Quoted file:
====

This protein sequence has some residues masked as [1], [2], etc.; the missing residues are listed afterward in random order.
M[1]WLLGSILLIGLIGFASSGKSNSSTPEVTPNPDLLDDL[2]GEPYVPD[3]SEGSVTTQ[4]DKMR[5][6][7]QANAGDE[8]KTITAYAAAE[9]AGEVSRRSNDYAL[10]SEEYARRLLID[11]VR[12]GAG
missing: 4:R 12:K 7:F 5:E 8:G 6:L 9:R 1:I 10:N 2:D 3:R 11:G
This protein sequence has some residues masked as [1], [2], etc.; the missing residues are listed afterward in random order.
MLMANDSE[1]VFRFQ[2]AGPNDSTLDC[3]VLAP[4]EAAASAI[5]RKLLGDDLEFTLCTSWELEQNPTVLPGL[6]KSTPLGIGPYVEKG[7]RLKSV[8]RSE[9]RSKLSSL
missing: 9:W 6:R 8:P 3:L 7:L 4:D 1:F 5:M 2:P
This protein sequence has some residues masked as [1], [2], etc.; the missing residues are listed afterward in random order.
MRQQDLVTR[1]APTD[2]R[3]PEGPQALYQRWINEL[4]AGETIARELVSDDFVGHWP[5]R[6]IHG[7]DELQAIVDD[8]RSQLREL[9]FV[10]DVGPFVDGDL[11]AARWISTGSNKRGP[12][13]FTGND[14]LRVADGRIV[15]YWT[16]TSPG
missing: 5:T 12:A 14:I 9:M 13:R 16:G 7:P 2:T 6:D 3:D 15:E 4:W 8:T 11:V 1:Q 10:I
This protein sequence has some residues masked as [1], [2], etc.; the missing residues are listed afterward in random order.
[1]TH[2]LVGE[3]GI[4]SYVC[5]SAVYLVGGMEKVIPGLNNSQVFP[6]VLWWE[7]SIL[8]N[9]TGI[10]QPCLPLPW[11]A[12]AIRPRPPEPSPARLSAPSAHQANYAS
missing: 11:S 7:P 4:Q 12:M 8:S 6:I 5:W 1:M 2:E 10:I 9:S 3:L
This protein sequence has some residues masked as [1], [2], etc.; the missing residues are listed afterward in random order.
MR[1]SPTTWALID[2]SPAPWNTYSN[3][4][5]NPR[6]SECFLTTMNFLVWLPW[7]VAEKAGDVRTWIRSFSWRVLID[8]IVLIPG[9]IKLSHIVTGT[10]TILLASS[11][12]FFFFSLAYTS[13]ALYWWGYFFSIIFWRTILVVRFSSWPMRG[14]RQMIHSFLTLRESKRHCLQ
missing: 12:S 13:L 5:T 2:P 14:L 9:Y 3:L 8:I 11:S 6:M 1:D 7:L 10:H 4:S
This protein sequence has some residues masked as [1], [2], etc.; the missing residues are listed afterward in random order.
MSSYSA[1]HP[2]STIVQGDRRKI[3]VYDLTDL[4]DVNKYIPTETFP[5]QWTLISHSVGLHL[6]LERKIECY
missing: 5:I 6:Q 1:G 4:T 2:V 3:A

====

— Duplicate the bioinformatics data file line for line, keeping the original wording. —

This protein sequence has some residues masked as [1], [2], etc.; the missing residues are listed afterward in random order.
M[1]WLLGSILLIGLIGFASSGKSNSSTPEVTPNPDLLDDL[2]GEPYVPD[3]SEGSVTTQ[4]DKMR[5][6][7]QANAGDE[8]KTITAYAAAE[9]AGEVSRRSNDYAL[10]SEEYARRLLID[11]VR[12]GAG
missing: 4:R 12:K 7:F 5:E 8:G 6:L 9:R 1:I 10:N 2:D 3:R 11:G
This protein sequence has some residues masked as [1], [2], etc.; the missing residues are listed afterward in random order.
MLMANDSE[1]VFRFQ[2]AGPNDSTLDC[3]VLAP[4]EAAASAI[5]RKLLGDDLEFTLCTSWELEQNPTVLPGL[6]KSTPLGIGPYVEKG[7]RLKSV[8]RSE[9]RSKLSSL
missing: 9:W 6:R 8:P 3:L 7:L 4:D 1:F 5:M 2:P
This protein sequence has some residues masked as [1], [2], etc.; the missing residues are listed afterward in random order.
MRQQDLVTR[1]APTD[2]R[3]PEGPQALYQRWINEL[4]AGETIARELVSDDFVGHWP[5]R[6]IHG[7]DELQAIVDD[8]RSQLREL[9]FV[10]DVGPFVDGDL[11]AARWISTGSNKRGP[12][13]FTGND[14]LRVADGRIV[15]YWT[16]TSPG
missing: 5:T 12:A 14:I 9:M 13:R 16:G 7:P 2:T 6:D 3:D 15:E 4:W 8:T 11:V 1:Q 10:I
This protein sequence has some residues masked as [1], [2], etc.; the missing residues are listed afterward in random order.
[1]TH[2]LVGE[3]GI[4]SYVC[5]SAVYLVGGMEKVIPGLNNSQVFP[6]VLWWE[7]SIL[8]N[9]TGI[10]QPCLPLPW[11]A[12]AIRPRPPEPSPARLSAPSAHQANYAS
missing: 11:S 7:P 4:Q 12:M 8:S 6:I 5:W 1:M 2:E 10:I 9:S 3:L
This protein sequence has some residues masked as [1], [2], etc.; the missing residues are listed afterward in random order.
MR[1]SPTTWALID[2]SPAPWNTYSN[3][4][5]NPR[6]SECFLTTMNFLVWLPW[7]VAEKAGDVRTWIRSFSWRVLID[8]IVLIPG[9]IKLSHIVTGT[10]TILLASS[11][12]FFFFSLAYTS[13]ALYWWGYFFSIIFWRTILVVRFSSWPMRG[14]RQMIHSFLTLRESKRHCLQ
missing: 12:S 13:L 5:T 2:P 14:L 9:Y 3:L 8:I 11:S 6:M 1:D 7:L 10:H 4:S
This protein sequence has some residues masked as [1], [2], etc.; the missing residues are listed afterward in random order.
MSSYSA[1]HP[2]STIVQGDRRKI[3]VYDLTDL[4]DVNKYIPTETFP[5]QWTLISHSVGLHL[6]LERKIECY
missing: 5:I 6:Q 1:G 4:T 2:V 3:A